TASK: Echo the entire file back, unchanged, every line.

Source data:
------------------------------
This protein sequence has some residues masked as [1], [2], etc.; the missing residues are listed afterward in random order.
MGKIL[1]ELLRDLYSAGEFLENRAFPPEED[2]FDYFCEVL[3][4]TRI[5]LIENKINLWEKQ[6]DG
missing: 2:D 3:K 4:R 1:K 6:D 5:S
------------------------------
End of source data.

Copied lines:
This protein sequence has some residues masked as [1], [2], etc.; the missing residues are listed afterward in random order.
MGKIL[1]ELLRDLYSAGEFLENRAFPPEED[2]FDYFCEVL[3][4]TRI[5]LIENKINLWEKQ[6]DG
missing: 2:D 3:K 4:R 1:K 6:D 5:S